By Dr. Osama Shukir Muhammed Amin
Physician and Historian
Everything that has existed, lingers in Eternity.Agatha Christie
The Story Begins from a Dead End
August 25, 2015 was a very hot day of summer but its omen was a very promising one! That day, I was with my friend, Mr. Hashim Hama Abdulla, director of the Sulaymaniyah Museum in Iraq, walking in the main hall of the Museum. So far, I had visited the museum innumerable times. I pointed towards something on the floor, which I had noticed on several occasions but I had never inquired about.
There was a rock, which was displayed on the floor directly, without any description. It was relatively dirty, strange, and irregular in shape and was inscribed with what appeared to be an ancient language. It was abutting the wall besides one of the large wood display cases. I’m sure, you can easily by-pass and miss it if you visit that hall. Nothing is striking or interesting about it, in addition to being placed in a non-attractive hidden space. “What is this? I forgot to ask you many times Kak (brother) Hashim?” These were the opening remarks of mine to Mr. Hashim. “It is a long story and we are waiting the results of the transliteration of these Aramaic or maybe Hebrew inscriptions”, Mr. Hashim replied. “It was found at the village near Bazian in late 1970s”. This was the last information I got from him that day.
Undusting the Lens
With his help, I got access to the archives of the museum to have a clearer idea about this “rock”. This is the summary of the “history” of the rock (coming from the archives of the museum and the information I got later on from Mr. Hashim):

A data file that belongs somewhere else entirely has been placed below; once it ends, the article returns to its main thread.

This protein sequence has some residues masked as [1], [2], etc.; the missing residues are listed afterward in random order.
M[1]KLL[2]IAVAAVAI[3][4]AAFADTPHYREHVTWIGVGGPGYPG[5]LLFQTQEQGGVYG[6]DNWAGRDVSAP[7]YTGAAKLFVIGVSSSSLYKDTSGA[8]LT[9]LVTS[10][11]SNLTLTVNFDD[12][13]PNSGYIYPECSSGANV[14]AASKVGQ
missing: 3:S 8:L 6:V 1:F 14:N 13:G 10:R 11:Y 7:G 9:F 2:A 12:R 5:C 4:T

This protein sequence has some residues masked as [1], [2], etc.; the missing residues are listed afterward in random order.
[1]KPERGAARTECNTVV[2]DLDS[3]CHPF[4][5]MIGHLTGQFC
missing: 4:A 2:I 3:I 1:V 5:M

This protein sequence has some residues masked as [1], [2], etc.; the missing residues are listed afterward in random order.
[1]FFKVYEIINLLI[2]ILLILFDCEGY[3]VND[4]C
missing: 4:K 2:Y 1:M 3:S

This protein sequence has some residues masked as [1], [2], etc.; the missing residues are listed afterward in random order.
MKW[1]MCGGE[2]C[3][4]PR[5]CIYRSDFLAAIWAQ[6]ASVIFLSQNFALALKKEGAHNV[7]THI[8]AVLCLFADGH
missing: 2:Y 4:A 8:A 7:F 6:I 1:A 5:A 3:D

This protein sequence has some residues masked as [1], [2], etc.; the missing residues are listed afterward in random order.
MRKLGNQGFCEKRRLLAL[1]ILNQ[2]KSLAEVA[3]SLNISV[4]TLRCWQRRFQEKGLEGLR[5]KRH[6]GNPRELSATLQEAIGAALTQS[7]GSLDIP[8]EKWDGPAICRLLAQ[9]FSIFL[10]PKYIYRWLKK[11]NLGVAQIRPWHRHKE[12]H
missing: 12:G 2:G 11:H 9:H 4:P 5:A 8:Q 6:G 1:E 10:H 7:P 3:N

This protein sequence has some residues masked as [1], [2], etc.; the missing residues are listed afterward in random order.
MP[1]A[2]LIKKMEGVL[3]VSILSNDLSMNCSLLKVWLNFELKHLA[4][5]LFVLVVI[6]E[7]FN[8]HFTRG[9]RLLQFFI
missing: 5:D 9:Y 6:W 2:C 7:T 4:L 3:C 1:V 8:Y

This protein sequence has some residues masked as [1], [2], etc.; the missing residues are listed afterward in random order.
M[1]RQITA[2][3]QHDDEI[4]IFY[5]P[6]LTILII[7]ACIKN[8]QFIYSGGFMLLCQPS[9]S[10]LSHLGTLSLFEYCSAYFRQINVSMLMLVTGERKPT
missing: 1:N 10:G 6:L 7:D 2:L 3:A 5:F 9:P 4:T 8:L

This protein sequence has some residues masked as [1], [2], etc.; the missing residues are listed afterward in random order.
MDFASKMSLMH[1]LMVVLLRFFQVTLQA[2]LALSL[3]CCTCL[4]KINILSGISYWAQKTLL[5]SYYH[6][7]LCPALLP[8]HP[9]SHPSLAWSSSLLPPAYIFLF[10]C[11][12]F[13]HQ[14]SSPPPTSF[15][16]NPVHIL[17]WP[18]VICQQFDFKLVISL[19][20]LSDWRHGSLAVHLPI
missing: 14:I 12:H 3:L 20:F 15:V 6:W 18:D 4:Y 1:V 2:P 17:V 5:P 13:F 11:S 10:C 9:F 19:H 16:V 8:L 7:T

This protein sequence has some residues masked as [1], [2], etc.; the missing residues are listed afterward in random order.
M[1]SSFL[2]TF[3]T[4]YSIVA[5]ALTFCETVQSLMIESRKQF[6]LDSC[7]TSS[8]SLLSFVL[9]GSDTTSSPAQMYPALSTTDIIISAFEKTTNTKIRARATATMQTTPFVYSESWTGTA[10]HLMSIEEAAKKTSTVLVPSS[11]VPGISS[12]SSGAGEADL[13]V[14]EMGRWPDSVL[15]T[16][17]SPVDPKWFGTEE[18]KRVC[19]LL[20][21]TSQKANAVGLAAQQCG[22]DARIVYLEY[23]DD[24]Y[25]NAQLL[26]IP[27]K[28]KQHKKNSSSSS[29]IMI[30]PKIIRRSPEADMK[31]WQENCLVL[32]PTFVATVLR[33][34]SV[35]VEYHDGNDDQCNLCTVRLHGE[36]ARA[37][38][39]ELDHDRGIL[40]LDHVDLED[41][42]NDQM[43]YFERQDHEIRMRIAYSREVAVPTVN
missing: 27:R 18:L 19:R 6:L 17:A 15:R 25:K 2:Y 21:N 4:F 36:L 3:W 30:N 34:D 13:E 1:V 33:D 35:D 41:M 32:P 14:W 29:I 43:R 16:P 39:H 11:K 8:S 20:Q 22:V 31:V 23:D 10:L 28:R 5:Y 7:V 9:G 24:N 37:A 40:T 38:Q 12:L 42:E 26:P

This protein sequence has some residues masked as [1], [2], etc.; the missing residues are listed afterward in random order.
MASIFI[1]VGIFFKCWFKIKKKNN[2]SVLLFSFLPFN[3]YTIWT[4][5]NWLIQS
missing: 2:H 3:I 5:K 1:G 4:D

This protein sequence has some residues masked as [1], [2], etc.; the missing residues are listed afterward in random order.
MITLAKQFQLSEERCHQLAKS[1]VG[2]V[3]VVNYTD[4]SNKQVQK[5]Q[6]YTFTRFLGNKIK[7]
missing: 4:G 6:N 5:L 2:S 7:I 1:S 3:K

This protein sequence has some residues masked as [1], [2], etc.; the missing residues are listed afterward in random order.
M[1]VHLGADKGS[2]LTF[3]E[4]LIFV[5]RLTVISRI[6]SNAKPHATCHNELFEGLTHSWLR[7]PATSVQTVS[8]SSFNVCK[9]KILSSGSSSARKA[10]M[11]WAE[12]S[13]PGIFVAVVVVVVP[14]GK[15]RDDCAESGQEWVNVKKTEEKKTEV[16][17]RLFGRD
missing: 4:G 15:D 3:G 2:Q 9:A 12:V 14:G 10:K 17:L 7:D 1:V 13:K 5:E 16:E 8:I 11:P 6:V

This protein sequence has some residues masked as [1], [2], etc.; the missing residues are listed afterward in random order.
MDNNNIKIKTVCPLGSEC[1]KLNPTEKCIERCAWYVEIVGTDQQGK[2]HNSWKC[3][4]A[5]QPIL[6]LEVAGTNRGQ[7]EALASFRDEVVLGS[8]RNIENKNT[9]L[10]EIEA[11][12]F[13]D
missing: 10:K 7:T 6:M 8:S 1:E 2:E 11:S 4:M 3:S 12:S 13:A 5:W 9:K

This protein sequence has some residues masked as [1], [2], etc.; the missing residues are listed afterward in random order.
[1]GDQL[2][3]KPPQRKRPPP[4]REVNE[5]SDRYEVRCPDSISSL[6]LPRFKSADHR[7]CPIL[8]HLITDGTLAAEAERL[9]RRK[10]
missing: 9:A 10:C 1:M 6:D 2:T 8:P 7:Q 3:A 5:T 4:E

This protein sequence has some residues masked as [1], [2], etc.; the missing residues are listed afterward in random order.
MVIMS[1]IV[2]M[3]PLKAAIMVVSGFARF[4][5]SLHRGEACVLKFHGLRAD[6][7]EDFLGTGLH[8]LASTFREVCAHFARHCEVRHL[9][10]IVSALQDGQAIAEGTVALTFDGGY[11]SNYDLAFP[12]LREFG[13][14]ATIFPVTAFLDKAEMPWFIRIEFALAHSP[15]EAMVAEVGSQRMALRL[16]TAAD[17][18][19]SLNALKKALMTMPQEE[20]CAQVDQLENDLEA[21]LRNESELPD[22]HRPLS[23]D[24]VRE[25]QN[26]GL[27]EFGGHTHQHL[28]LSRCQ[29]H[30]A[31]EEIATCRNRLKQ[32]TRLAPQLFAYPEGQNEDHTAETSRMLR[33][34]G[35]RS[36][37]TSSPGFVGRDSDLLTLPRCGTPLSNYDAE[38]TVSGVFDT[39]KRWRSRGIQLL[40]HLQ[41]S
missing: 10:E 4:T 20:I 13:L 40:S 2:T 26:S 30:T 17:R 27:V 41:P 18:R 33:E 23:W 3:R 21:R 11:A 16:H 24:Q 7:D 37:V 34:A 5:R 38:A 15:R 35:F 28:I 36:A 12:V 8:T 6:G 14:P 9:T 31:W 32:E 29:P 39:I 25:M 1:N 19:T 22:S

- While working in the field, Mr. Saman Mohammad Siddiq, an agricultural engineer found it in an apple farm, which lies in the village of Gopala (or Kopala) (Kurdish: ﮔوﭖاله), Bazian (or Baziyan; Kurdish: بازيان) Town (35°35’36.41″N; 45° 8’32.51″E). The village lies in the western part of the Governorate of Sulaymaniya, Iraqi Kurdistan.
- He found it in the year 1979 CE and delivered it to the Sulaymaniyah Museum in early 1980s (at that time the Museum was closed to the public because of the Iraq-Iran War).
- The artefact is a rock, which has no particular shape and it is irregular in outline and borders.
- Its maximum dimensions are 46 cm (length) x 39 cm (width) x 21 cm (height).
- One surface (the upper one) is inscribed with five lines of Aramaic text. On one of the upper margins, there is one line of Aramaic inscription as well.
- The most interesting point was that it was stored within the museum’s repository, un-numbered, unregistered, and not displayed until December 25, 2001 CE. It was unnoticed by and unknown to the museum’s staff and it was forgotten among the repository’s contents. On that day, Mr. Saman himself paid a visit to the museum (the museum was closed in 1980 CE, reopened very shortly after the Iraq-Iran War in 1989 CE and was closed again, and finally re-opened in the year 2000 CE). Mr. Saman told Mr. Hashim about this rock and the story behind it. This was the event which brought it once again to life and revived its spirit.
- The rock was registered on the day of December 25, 2001 and was given the registration number of “SM 1002” (Kurdish and Arabic: م. س. 2001). Mr. Hashim registered it and displayed it within the main hall the following day but without any description.
Once again, destiny strikes and imparts a long-lasting amnesia. The rock has been on display since then, but no one cares about it; a vagrant orphan lost in the arid desert, I describe it!
The Inscription: An About Turn